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New vendors bring a fresh take as Rochester Farmers Market moves outside

Food writer Holly Ebel says 14 new vendors will bring the total number to nearly 100, meaning there's a fresh food option for everyone.

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Mushrooms from Fiddlehead Knob, a new market vendor, are pictured on Saturday, May 7, 2022, at the farmer's market in Rochester.
Contributed / Holly Ebel
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For thousands of Rochester Farmers Market shoppers, when the market moves out of the barns the first Saturday in May and into the great outdoors at Graham Park, it signals a new, exciting, growing season.

Just two weeks into it, you can already feel the excitement of both vendors and shoppers. Just because it's early May and maybe coolish, don't let that stop you from coming.

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There is a healthy selection to choose from (pun intended.) You'll find fresh eggs; meats including beef, lamb, and pork; jams, jellies and salsas; honey; cheeses; asparagus; ramps and rhubarb; and a large selection of baked goods.

You can even buy a cup of hot coffee, freshly brewed, of course.

As the weeks go by and the weather turns warmer, there will be even more choices including a wide variety of plants and flowers. Unique to this market is that everything sold must have been grown within 50 miles of Rochester. Abby Shepler, former market manager, makes sure of that.

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Just about all of the old favorites are back but what's also exciting is to see who's new and what they offer. Shepler said that for this season there are 14 new vendors, bringing the total to almost 100.

"This is also the year of the mushroom," Shepler said. "We have four different growers. One, Frozen Cap Mushrooms, even sells to Crave."

Some of these are foraged but most are grown in greenhouses in basements.

Also new and unique are three friends who are making kombucha, a fermented, slightly effervescent beverage purported to have multiple health benefits.

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Kalvin Stern of Leroy displays some mushrooms from Fiddlehead Knob, a new market vendor, are pictured on Saturday, May 7, 2022, at the farmer's market in Rochester.
Contributed / Holly Ebel

Yet another item new to market is Sam Sa'House, a producer of small-batch, premium hot sauces, until now only available for purchase at Hot Chip Burger Bar.

Regulars are always looking over the baked goods, of which there are many. Among the new bakers this year is Dennison Daily Breads, which specializes in scones and mini-bundt cakes. Interestingly, Shepler mentioned that more produce vendors have started bring along baked goods to sell as well.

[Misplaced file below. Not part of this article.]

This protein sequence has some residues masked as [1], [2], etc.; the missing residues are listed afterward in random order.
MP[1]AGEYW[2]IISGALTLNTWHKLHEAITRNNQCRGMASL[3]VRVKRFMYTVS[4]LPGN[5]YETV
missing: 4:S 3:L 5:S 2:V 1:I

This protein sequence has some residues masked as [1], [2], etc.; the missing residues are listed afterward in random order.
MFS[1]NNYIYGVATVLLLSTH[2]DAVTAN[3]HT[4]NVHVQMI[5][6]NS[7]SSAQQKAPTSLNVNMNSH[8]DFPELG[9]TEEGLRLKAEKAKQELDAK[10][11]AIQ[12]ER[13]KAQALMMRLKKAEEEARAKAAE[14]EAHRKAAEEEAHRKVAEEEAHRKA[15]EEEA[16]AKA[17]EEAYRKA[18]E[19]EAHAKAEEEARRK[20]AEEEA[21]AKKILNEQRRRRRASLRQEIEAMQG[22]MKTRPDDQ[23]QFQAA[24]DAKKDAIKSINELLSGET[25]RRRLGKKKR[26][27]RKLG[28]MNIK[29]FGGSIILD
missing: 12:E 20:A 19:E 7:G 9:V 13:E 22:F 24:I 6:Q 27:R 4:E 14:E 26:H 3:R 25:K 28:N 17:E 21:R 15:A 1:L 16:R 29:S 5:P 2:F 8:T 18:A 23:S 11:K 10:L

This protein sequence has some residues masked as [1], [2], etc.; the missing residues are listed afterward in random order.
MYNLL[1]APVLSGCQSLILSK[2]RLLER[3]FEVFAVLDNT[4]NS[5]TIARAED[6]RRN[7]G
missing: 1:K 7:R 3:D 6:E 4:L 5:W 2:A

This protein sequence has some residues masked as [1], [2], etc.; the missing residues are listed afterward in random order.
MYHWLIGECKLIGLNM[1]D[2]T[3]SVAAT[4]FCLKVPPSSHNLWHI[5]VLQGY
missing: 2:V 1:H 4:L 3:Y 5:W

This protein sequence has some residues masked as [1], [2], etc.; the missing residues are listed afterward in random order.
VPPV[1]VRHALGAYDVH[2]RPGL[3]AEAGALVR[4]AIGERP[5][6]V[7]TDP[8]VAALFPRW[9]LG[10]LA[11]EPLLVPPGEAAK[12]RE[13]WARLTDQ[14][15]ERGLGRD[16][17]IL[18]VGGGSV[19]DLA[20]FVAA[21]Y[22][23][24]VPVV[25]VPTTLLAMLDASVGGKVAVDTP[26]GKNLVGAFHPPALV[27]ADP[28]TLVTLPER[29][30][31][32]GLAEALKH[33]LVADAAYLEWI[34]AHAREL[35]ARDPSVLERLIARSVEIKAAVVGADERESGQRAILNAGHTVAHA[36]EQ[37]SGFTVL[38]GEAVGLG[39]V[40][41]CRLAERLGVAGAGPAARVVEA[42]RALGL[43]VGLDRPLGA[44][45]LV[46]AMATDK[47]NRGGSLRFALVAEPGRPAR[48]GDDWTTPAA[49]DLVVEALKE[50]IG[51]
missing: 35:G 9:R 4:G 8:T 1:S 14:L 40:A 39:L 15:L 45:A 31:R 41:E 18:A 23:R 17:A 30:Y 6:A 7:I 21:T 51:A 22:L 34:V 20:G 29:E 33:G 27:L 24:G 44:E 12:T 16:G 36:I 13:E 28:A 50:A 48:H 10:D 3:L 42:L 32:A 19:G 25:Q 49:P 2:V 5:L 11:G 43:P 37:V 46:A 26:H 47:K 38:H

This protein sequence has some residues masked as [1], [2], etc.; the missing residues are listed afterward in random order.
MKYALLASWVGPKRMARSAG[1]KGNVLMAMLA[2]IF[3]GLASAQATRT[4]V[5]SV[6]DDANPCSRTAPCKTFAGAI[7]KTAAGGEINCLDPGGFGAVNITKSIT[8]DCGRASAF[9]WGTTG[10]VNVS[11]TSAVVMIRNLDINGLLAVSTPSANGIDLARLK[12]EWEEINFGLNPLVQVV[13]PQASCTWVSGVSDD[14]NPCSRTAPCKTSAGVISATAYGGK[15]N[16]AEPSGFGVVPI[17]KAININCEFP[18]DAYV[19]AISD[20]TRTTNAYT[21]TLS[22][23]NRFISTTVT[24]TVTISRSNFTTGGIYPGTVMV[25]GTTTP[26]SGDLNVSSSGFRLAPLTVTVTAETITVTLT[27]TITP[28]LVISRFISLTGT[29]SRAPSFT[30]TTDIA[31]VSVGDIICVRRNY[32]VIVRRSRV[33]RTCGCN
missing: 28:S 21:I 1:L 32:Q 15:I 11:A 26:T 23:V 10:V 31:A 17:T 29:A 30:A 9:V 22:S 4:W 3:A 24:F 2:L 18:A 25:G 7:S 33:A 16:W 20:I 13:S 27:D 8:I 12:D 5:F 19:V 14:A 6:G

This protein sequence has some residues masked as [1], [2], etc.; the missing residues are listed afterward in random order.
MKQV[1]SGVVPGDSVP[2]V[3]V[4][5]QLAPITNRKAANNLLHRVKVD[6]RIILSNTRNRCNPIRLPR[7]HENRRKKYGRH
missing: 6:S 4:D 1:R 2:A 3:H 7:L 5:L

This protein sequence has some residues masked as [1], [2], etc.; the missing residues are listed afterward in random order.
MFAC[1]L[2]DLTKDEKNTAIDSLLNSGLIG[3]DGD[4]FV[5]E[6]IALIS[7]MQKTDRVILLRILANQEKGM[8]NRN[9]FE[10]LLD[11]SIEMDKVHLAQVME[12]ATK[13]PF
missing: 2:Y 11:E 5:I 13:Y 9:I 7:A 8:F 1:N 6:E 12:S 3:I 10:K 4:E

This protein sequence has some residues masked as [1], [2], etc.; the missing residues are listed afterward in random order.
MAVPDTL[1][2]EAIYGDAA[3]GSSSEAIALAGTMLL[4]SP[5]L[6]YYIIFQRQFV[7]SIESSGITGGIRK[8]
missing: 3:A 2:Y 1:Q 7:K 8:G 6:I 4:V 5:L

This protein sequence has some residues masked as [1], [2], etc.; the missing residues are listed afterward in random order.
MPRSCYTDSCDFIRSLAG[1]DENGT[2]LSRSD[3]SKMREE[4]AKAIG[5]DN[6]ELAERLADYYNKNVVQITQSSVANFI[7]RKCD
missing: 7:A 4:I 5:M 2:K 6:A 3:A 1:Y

"Anything home-baked is always a good seller," she said.

From a variety of breads, to croissants, coffee cakes, muffins and pies, you'll see them all. Advice: Buy when you see what looks good to you. Chances are it won't be there long.

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There are also many special events being offered. Once again there are exercise classes on the green beginning at 8 a.m., and musicians are also offering their talents throughout the market. Chef demonstration, always a favorite, are scheduled throughout the summer.

Coming up May 21 is National Bike Day, and anyone riding their bike to market will be rewarded with market swag.

National Egg Week, National Wellness Day and International Picnic Day among many others will all be celebrated. It's a packed summer of activities as well as an on-going emphasis on educational programs and activities for youngsters.

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Mushrooms from Fiddlehead Knob, a new market vendor, are pictured on Saturday, May 7, 2022, at the farmer's market in Rochester.
Contributed / Holly Ebel

There are no COVID restrictions this year, but Shepler asks us to be mindful of crowding, and to stay home if you're not feeling well.

Market hours are Saturdays 7:30 a.m. to noon, rain or shine until the last Saturday in October. Wednesday Markets begin June 15, and run from 2-6 p.m. midweek through October. The website is www.rochfarmmkt.org .

Post Bulletin food writer Holly Ebel knows what’s cookin’. Send comments or story tips to life@postbulletin.com .

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Related Topics: FOODRECIPESHOLLY EBEL
Post Bulletin food writer Holly Ebel knows what’s cookin’. Send comments or story tips to life@postbulletin.com.
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